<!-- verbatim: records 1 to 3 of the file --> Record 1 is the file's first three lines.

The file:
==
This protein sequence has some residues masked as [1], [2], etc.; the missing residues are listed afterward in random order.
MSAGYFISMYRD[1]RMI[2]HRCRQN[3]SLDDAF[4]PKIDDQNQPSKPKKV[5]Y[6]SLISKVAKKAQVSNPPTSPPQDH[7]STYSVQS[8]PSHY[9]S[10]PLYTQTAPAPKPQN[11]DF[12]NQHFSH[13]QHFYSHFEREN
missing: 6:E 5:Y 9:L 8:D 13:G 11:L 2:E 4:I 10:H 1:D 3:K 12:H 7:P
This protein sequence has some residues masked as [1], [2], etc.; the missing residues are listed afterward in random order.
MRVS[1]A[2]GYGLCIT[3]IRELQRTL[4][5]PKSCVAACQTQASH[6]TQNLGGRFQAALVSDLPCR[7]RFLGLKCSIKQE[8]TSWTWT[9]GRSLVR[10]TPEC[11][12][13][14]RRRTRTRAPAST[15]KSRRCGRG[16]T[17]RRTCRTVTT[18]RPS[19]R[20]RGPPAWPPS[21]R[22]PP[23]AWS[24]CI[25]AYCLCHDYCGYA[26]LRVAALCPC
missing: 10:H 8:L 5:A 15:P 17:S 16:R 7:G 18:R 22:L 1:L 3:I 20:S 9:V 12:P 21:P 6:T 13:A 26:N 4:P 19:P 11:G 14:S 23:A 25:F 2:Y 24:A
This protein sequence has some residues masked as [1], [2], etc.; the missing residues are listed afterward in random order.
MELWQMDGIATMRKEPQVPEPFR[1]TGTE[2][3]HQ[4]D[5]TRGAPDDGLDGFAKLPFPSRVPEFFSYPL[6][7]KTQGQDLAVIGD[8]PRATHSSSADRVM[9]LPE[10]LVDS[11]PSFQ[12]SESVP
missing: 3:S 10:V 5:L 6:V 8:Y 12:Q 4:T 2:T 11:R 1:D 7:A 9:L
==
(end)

This protein sequence has some residues masked as [1], [2], etc.; the missing residues are listed afterward in random order.
MSAGYFISMYRD[1]RMI[2]HRCRQN[3]SLDDAF[4]PKIDDQNQPSKPKKV[5]Y[6]SLISKVAKKAQVSNPPTSPPQDH[7]STYSVQS[8]PSHY[9]S[10]PLYTQTAPAPKPQN[11]DF[12]NQHFSH[13]QHFYSHFEREN
missing: 6:E 5:Y 9:L 8:D 13:G 11:L 2:E 4:I 10:H 1:D 3:K 12:H 7:P
This protein sequence has some residues masked as [1], [2], etc.; the missing residues are listed afterward in random order.
MRVS[1]A[2]GYGLCIT[3]IRELQRTL[4][5]PKSCVAACQTQASH[6]TQNLGGRFQAALVSDLPCR[7]RFLGLKCSIKQE[8]TSWTWT[9]GRSLVR[10]TPEC[11][12][13][14]RRRTRTRAPAST[15]KSRRCGRG[16]T[17]RRTCRTVTT[18]RPS[19]R[20]RGPPAWPPS[21]R[22]PP[23]AWS[24]CI[25]AYCLCHDYCGYA[26]LRVAALCPC
missing: 10:H 8:L 5:A 15:P 17:S 16:R 7:G 18:R 22:L 1:L 3:I 20:S 9:V 12:P 21:P 6:T 13:A 26:N 4:P 19:P 11:G 14:S 23:A 25:F 2:Y 24:A
This protein sequence has some residues masked as [1], [2], etc.; the missing residues are listed afterward in random order.
MELWQMDGIATMRKEPQVPEPFR[1]TGTE[2][3]HQ[4]D[5]TRGAPDDGLDGFAKLPFPSRVPEFFSYPL[6][7]KTQGQDLAVIGD[8]PRATHSSSADRVM[9]LPE[10]LVDS[11]PSFQ[12]SESVP
missing: 3:S 10:V 5:L 6:V 8:Y 12:Q 4:T 2:T 11:R 1:D 7:A 9:L